The mixed up that they cannot be

The doctrine of severability has been elaborately considered by the Supreme Court in R.M.D.C. v. Union of India, AIR 1957 S.C. 628 and the following rules regarding the question of severability has been laid down :

(1) The intention of the legislature is the determining factor in determining whether the valid parts of a statute are severable from the invalid parts.

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(2) If the valid and invalid provisions are so inextricably mixed up that they cannot be separated from another, then the invalidity of a portion must result in the invalidity of the Act in its entirety. On the other hand, if they are so distinct and separate that after striking out what is invalid what remains is itself a complete code independent of the rest, then it will be upheld notwithstanding that the rest had become unenforceable.

(3) Even when the provisions which are valid, are distinct and separate from those which are invalid if they form part of a single scheme which is intended to be operative as a whole, then also the Invalidity of a part will result in the failure of the whole.

(4) Likewise, when the valid and invalid parts of a statute are independent and do not form part of a scheme but what is left after omitting the invalid portion is so thin and truncated as to be in substance different from what it was when it emerged out of the legislature, then also it will be rejected in its entirety.

(5) The severability of the valid and invalid provisions of a statute does not depend on whether provisions are enacted in the same section or different section, it is not the form but the substance of the matter that is material, and that has to be ascertained on an examination of the Act as a whole and of the setting of the relevant provisions therein.

(6) If after the invalid portion is expunged from the statute what remains cannot be enforced without making alterations and modifications therein, then the whole of it must be struck down as void, as otherwise it will amount to judicial legislation.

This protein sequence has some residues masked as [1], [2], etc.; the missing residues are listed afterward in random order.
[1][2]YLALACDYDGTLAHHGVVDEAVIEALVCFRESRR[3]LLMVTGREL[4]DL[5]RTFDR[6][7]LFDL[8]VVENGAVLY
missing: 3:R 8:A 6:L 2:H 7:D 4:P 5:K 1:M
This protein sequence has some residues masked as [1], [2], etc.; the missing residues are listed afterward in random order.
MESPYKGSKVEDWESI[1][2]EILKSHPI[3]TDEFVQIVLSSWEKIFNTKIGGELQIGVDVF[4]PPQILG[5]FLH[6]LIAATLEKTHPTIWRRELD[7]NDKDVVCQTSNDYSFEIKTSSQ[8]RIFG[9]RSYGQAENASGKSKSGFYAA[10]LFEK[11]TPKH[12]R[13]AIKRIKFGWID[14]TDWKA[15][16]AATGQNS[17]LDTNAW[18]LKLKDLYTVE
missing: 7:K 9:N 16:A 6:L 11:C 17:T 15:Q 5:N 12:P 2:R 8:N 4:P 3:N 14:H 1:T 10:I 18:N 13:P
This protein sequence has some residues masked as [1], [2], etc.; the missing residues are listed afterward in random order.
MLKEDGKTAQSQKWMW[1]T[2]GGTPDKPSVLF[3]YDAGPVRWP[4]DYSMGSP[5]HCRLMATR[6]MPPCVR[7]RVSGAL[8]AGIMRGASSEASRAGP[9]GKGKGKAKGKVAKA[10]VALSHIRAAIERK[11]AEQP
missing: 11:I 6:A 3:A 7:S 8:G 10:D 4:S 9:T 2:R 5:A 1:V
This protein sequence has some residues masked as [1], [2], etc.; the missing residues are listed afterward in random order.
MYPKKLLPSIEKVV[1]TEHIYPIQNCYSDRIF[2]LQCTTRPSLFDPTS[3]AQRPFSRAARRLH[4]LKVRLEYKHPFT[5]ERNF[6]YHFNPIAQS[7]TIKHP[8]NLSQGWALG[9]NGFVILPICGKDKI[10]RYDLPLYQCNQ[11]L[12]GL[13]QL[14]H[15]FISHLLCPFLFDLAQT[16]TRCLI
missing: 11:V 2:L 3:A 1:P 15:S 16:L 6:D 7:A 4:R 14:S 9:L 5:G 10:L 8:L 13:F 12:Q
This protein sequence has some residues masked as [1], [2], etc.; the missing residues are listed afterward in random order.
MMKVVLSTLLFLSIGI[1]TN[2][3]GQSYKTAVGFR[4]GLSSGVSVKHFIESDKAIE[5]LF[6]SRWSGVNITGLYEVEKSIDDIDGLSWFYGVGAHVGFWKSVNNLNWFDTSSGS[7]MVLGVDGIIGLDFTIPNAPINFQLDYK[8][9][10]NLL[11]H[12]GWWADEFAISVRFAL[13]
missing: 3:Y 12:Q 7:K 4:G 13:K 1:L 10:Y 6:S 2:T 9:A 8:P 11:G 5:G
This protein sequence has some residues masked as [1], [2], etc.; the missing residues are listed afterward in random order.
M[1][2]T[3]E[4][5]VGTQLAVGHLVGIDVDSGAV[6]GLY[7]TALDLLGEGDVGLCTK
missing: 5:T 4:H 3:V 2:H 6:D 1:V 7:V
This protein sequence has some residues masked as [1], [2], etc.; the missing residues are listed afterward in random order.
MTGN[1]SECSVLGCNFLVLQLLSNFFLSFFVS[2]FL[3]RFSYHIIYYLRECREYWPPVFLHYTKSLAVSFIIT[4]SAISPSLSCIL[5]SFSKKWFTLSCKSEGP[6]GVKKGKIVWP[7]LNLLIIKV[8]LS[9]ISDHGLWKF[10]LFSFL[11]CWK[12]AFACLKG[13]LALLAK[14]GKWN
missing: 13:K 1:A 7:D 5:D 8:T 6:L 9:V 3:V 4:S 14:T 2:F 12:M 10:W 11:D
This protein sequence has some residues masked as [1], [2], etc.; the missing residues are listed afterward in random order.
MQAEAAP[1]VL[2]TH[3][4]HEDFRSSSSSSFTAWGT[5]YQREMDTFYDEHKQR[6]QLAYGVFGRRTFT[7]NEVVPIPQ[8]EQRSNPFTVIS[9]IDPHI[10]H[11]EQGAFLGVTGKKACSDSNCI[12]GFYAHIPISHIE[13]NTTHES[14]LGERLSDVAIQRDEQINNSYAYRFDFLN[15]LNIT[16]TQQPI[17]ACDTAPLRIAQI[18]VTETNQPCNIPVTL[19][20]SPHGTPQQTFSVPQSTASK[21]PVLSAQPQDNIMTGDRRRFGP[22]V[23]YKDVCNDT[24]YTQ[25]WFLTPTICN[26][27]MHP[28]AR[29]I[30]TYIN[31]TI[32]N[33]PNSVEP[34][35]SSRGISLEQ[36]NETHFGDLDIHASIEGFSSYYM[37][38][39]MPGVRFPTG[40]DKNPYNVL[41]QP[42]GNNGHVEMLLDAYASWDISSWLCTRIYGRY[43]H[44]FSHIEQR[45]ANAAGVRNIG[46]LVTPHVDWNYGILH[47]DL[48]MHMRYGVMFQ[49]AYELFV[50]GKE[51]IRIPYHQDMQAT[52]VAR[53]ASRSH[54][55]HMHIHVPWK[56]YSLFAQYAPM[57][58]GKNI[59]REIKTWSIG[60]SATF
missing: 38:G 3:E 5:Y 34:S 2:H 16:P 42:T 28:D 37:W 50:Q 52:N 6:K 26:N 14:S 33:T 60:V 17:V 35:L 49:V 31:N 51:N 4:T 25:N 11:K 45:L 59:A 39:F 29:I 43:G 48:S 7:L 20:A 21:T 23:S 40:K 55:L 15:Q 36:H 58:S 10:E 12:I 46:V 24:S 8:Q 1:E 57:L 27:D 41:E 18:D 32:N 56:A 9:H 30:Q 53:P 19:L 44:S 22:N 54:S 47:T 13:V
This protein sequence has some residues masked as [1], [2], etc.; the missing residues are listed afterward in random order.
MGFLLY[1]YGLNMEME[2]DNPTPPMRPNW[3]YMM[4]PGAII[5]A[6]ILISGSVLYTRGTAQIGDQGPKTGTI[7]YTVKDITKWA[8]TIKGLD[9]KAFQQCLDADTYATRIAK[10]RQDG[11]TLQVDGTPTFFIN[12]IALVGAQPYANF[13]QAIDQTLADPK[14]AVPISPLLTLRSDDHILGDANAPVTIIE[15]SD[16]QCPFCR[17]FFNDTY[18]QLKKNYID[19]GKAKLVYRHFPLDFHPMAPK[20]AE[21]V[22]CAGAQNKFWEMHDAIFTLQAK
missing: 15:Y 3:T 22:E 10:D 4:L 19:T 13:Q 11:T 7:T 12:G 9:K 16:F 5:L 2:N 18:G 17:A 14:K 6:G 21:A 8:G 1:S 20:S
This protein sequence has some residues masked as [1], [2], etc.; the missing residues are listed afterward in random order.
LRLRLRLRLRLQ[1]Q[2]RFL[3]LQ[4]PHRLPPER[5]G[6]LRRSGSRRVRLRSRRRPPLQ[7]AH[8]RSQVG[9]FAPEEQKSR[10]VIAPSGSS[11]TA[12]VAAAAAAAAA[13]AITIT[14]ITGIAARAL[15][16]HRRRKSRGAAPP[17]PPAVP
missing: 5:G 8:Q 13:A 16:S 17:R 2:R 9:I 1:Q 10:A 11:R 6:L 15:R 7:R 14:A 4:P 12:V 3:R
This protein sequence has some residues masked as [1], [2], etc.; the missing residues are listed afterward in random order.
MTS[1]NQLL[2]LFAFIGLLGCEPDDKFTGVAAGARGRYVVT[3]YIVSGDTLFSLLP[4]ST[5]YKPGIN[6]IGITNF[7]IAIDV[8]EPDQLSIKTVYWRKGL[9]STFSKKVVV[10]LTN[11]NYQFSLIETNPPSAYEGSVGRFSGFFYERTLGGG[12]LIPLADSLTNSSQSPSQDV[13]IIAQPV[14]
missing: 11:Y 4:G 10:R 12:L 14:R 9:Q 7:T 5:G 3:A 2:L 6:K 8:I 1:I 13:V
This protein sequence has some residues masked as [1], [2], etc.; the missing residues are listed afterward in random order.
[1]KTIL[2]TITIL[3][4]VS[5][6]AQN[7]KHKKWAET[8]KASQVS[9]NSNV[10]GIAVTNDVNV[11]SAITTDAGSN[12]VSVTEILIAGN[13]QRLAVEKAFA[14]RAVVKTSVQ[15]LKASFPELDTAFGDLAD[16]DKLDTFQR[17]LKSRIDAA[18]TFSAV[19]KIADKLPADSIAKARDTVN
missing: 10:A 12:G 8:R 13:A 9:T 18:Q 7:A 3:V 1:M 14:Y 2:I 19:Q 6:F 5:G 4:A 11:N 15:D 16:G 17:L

(7) In determining the legislative intent on the question of severability, it will be legitimate to take into account the history of the legislation, its objects, the title and the preamble to it.

In R.M.D.C. v. Union of India, the validity of Section 2 (d) of the Prize Competitions Act, which was broad enough to include competitions of a gambling nature as well as competitions involved? The Supreme Court held that the provisions of the Act were valid in so far as they were severable and hence struck down only those provisions which related to competitions involving skill.

The Court held in this case that valid provisions of the Act were severable and they constituted a complete code in itself. So there was no necessity to declare the whole Act as invalid. The test here was that whether the legislature would have enacted the valid part if it had known that the rest of the statute was invalid.

In Stale of Bombay v. F.N. Balsara, AIR 1951 S.C. 318, it was held that the provisions of the Bombay Prohibition Act, 1949 which were declared as void, did not affect the validity of the entire Act and therefore there was no necessity for declaring the entire statute as invalid. Hence, the doctrine of severability was applied therein.

This doctrine of severability was also applied in D.S. Nakara v. Union of India, AIR 1983 S.C. 130, where the Act remained valid while the invalid portion of it, was declared invalid because it was severable from the rest of the Act. The severable invalid provisions could be struck down not only to restrict but to enlarge the application of law if such enlargement would save the Act.